The Importance of After-School Programs
Many after-school programs receive public funding from the governmental organization 21st Century Community Learning Centers (21st CCLC), which helps provide lower-income students with opportunities for after-school activities they wouldn't otherwise have access to. In 2009, the Bush administration proposed to cut funding for after-school activities by $281 million, or 26 percent, for the 2009 budget, sparking an outpouring of letters, emails, and phone calls to Congress. Tens of thousands of students, parents, and community members have been showing their support for after-school funding, insisting that it is essential to communities across the nation.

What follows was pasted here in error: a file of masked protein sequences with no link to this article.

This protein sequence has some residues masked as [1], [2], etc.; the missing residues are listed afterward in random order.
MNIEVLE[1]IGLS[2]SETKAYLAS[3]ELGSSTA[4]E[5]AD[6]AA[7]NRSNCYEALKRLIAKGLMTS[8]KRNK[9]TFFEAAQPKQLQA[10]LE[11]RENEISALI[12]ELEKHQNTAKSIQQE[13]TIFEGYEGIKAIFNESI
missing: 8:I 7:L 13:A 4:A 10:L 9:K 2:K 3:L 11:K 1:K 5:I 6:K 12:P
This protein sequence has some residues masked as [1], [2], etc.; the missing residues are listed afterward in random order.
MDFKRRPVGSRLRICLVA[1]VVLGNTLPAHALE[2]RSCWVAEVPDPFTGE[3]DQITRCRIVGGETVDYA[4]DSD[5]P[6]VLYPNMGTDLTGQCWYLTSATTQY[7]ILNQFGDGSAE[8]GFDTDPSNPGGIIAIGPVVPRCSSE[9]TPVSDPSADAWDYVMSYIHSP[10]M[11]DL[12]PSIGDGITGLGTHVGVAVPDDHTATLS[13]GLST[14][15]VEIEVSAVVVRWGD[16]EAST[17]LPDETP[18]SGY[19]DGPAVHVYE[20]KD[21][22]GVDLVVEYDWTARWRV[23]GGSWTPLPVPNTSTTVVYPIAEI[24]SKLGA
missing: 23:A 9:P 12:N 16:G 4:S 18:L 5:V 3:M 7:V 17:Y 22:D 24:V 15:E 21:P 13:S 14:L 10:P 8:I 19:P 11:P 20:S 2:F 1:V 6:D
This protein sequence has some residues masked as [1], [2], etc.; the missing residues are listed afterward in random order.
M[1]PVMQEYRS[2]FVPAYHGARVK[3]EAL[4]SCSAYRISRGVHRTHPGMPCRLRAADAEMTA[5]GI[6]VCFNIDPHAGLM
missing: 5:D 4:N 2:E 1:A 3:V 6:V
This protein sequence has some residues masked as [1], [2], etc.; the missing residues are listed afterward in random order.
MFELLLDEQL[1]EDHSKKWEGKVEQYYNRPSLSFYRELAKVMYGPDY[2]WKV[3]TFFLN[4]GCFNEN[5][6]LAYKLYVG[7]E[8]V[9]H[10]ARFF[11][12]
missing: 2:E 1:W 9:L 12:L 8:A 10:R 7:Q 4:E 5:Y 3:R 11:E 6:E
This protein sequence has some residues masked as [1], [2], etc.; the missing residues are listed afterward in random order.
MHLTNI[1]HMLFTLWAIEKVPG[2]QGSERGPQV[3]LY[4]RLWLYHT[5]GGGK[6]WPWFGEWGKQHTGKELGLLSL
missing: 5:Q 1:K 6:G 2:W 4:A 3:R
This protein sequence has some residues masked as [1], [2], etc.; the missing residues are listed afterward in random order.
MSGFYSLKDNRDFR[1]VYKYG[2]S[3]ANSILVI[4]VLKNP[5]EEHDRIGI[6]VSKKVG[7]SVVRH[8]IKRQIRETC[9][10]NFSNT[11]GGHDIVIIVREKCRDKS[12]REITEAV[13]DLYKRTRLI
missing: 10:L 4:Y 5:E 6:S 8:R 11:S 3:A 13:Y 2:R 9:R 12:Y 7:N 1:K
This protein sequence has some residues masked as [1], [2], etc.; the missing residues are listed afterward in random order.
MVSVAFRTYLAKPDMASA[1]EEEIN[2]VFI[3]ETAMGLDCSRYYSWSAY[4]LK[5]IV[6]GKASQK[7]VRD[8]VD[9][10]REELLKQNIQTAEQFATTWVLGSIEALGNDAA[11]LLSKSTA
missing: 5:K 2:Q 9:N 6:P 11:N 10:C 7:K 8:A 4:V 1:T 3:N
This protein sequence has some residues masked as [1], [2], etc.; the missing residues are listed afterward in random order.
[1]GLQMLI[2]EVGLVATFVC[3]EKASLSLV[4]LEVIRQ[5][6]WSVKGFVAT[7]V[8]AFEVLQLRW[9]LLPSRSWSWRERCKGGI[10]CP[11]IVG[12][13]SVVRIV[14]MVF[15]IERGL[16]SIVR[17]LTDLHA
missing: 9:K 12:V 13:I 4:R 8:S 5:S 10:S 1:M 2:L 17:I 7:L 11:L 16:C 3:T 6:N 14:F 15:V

Unfortunately, funding for these programs still falls short. Almost one-half of afterschool program leaders report their budget is inadequate to meet the needs of students and families. Funding for 21st CCLC is currently $1.54 billion, less than half of the authorized $2.5 billion, and about 6 in 10 programs report a loss in funding due to the recession, with 1 in 10 reporting a significant loss that will cause cutbacks to the program or cause one or more sites to close.